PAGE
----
Minaya to move at own pace at Meetings
No quick answers, but GM hopes to find them in Indianapolis
NEW YORK -- The Winter Meetings aren't what they used to be in length, purpose and impact -- or, for that matter, fun. But then, even nostalgia isn't what it used to be. Oh, for the days when Frank Lane would refurbish his Indians on a whim. And what we all would do for a general manager so impulsive and unguarded as Bill Veeck, who set up shop in the lobby of the headquarters hotel and did his dealing in the light of day and at full volume.
And who can forget how the cynical members of the media rose as one in the 1990 convention to applaud Padres general manager Joe McIlvaine after his club and the Blue Jays announced the tsunami deal of Fred McGriff and Tony Fernandez for Joe Carter and Roberto Alomar, an exchange unencumbered by contract status and medical reports.
Mets general manager Omar Minaya would have reveled in those free-swinging days when the Meetings lasted a week (McIlvaine always stayed one extra day, just in case). Minaya, the man in charge of making us forget the 2009 season and a man with some Texas in his resume, would have enjoyed the gunslinger approach that existed back then when Trader Jack McKeon all but vowed to make a deal each day for a week.
The Meetings aren't that way no more. Caution comes before the need for a shortstop, payroll considerations take precedence over a lack of power in the outfield. For those reasons and others, Minaya will be one of 30 general managers moving tentatively next week when Indianapolis serves as the headquarters for Major League Baseball.
Minaya will arrive Sunday evening needing, at the very least, power, pitching and a catcher to renovate the Mets' roster. And no one should be stunned, worried or critical if he returns on Thursday without any of the three, because this misnamed convention -- the Winter Meetings happen in autumn -- is more likely to move at the speed of Bengie Molina than at the speed of Carl Crawford. The Mets shouldn't be expected to serve as an accelerant.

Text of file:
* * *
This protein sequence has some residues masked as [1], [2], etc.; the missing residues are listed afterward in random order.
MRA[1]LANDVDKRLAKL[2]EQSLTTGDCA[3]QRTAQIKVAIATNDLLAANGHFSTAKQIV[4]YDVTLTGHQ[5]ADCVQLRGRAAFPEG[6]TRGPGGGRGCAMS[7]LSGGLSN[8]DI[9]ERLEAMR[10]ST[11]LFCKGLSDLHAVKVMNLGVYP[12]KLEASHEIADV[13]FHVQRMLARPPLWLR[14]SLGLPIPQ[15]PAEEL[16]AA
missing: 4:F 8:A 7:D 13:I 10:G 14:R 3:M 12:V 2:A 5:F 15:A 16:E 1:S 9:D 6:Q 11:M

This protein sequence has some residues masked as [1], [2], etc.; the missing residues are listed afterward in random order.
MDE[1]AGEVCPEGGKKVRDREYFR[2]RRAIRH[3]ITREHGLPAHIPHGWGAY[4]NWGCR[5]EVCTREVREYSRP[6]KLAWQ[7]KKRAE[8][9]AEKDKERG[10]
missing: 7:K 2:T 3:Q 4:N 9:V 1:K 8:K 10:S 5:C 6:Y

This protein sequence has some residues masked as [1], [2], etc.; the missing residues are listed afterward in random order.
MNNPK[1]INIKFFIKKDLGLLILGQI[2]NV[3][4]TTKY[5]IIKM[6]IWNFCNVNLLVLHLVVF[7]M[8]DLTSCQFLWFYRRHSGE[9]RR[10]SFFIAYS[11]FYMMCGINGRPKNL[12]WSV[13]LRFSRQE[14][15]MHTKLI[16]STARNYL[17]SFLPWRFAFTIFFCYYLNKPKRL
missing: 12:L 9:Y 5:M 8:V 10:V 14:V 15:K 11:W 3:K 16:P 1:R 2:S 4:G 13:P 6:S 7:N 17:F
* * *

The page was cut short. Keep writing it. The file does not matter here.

One day after the team's inglorious 2009 season ended, COO Jeff Wilpon said the Wilpon treasury would provide Minaya with whatever he needed. But he also cautioned that this year's repairs probably wouldn't be accomplished as swiftly as those made last December, when the acquisitions of Francisco Rodriguez and J.J. Putz were executed in roughly the same time required for a complete game by Steve Trachsel.
To this point and time, eight free-agent filings and the release of Ken Takahashi have done more than Minaya to disassociate the 2009 Mets from 70-92, fourth place and 23 games behind in the National League East. The addition of Shawn Bowman to the 40-man roster last month and the signings of Alex Cora and Chris Coste on Monday have gone unnoticed by the baseball seismograph.
Therefore, the Mets are essentially where they were following the General Managers' Meetings early last month. They have been involved in conversation with 29 teams and at least that many free agents. But if the season began today, their team would bare strong resemblance to one that finished last season, though crutches, bandages and limping would be less prominent.
Their needs are these:
A power hitter, preferably one who would fill the vacancy in left field, to tame Citi Field and provide more protection for David Wright. The Mets' public is demanding one of two expensive free agents -- Matt Holliday or Jason Bay. Neither is an ideal defensive fit for spacious Citi Field. So we'll see. Mike Cameron, also a free agent, had some appeal to the club. Whether playing left field rather than his customary center field has appeal to Cameron is an issue the Mets have discussed.
A starting pitcher, left-handed or right-handed, likely to provide at least 200 innings and maintain an ERA closer to 4.00 than the 4.77 the Mets' starters produced in 2009. Those who populate Citi Field want John Lackey because he is the best starter available. Some among the Mets' decision-makers aren't sure Lackey would be worth the contract he is likely to command. The club has alternates in mind -- Randy Wolf, Jason Marquis, Joel Pineiro and Ben "High Reward-Higher Risk" Sheets, all free agents.
A regular catcher. Coste's signing doesn't preclude the club pursuing another player to do the majority of the catching. The field is Kent Tekulve-thin. Molina has 35 years of squatting in his 55-year-old legs. But he can hit. Rod Barajas has more power but less appeal to the Mets. And Yorvit Torrealba isn't likely. One person in the Mets' hierarchy said trading for a catcher is more likely than signing any of the three free agents.
A setup reliever. Even if the Mets were to bring back free agent Putz, they might want more reinforcements for the pre-K-Rod role.
While Minaya and his lieutenants are in the land of Reggie Miller, Michael Jackson and the 500, they aren't expected to give much thought to Carlos Delgado, who has a seemingly slim chance of playing first base in Queens come April. Delgado is supposed to play in winter ball in Puerto Rico beginning Dec. 15 in an audition/proving ground.
The club wants to see how his surgically repaired hip affects his movement at first base and his swing. The possibility of Delgado returning and displacing Daniel Murphy is another reason the club may move slowly during the convention.
Marty Noble is a reporter for MLB.com. This story was not subject to the approval of Major League Baseball or its clubs.